Five members of a teen-age gang, including leader Jimmy Smith, are sent to the State Reformatory, presided over by the melodramatically callous Thompson. Soon, Patsy Gargan, a former ... See full summary »
Rick Leland makes no secret of the fact he has no loyalty to his home country after he is court-marshaled out of the army and boards a Japanese ship for the Orient in late 1941. But has ... See full summary »
Matt Brennan runs into Jo Holloway, the Red Cross girl he romanced in Europe when he was a flyer in World War II, when he is offered a job by jet manufacturer Leland Willis as a test pilot.... See full summary »
Marianne falls in love with con man Valentine who uses their relation to get her father's endorsement on a money-raising scheme. He runs off with the money and Marianne, later dumping her. ... See full summary »
Three time loser Duke Berne risks life in prison with one more armored car robbery. His attorney's wife Lorna, Berne's old sweetheart, keeps him from it but he goes to jail anyway. Duke and... See full summary »
Frank Taylor joins the "pro-American" Black Legion when he loses his chance at foremanship to a foreign-born man. The organization is a sort of Ku Klux Klan in the industrial sphere. Frank has troubles with his wife over this and causes serious trouble when he tells all to his best friend Ed Jackson. Written by
Ed Stephan <email@example.com>
The film was inspired by a real case involving a racist/nativist organization called The Black Legion in Michigan, in which a WPA worker was murdered. See more »
When the Legion trusses Mike Grogan to the tree branch before flogging him, in the shot from the front both of his arms are fully extended from the branch. However, in the shot from behind, his right wrist is strapped to the branch with his arm bent at the crook of the elbow. See more »
[reading the Black Legion oath]
In the name of God and the Devil, one to reward and the other to punish, and by the powers of light and darkness, good and evil, here under the black arch of Heaven's avenging symbol, I pledge and consecrate my heart, my brain, my body, and my limbs and swear by all the powers of Heaven and Hell to devote my life to the obedience of my superiors and that no danger or peril shall deter me from executin' dere orders. That I will exert every possible means in ...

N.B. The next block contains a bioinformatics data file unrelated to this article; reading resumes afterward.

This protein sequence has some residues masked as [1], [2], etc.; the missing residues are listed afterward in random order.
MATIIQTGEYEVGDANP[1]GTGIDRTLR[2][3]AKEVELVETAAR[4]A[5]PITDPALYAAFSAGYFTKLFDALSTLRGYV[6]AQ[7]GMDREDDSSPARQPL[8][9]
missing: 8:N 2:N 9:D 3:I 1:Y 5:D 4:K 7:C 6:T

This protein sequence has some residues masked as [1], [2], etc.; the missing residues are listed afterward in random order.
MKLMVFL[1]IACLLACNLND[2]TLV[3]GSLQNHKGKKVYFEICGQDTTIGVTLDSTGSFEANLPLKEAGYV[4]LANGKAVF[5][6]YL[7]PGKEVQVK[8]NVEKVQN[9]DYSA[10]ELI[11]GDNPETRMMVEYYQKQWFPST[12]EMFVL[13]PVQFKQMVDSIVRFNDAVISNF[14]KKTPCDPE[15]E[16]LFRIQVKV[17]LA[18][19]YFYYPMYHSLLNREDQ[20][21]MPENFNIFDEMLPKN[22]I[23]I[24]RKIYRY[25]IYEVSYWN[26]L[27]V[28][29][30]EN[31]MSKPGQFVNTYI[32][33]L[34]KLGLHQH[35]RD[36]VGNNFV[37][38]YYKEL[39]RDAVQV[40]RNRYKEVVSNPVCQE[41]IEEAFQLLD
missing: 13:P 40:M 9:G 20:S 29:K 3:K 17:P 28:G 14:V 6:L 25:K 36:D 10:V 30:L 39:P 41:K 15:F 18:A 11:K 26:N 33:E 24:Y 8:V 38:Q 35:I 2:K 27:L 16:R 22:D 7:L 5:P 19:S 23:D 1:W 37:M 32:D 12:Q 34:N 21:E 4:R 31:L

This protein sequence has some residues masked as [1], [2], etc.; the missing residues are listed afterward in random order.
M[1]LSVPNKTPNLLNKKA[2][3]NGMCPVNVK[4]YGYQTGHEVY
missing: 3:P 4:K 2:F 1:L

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Humphrey Bogart is first-rate in this thinly disguised story of the Ku Klux Klan and how it plays on the fears and prejudices of the poor and uneducated (and how it's run by the well-to-do and educated, a point often missed by reviewers). Bogart plays a factory worker who was expecting a promotion, only to see it go to a "foreigner" (in this case, a Pole--and, by implication, a Jew, which is where the Klan gets involved). Angry, resentful and worried about his future, Bogart gets caught up in a racist, Klan-like group called the Black Legion, which, in the manner of all fundamentalist right-wing terrorist groups, proclaims its patriotism and its "defense of God and country" against "dirty foreigners." The interesting thing about this film is that it really doesn't blame Bogart's character for what eventually happens; he's just a pawn in the political agenda of the right-wing business and political interests who actually control the group. Warner Bros. was known for its muckraking films, and this is one of its better ones. It took guts for Warners to make this type of picture during this particular period in American history; there was a strong resurgence of Ku Klux Klan activity all over the country--there was even a Klan parade, with thousands of hooded marchers, that passed directly in front of the White House in Washington, DC--and lynchings and racial murders were skyrocketing, especially in the South. While maybe not as strong as some would have liked, the picture still radiates the Warner Bros. passion for the underdog, and they did a good job here. Strong performances by the principals, tight direction by Archie Mayo and the usual Warner Bros. grit make for a first-rate film. Highly recommended.
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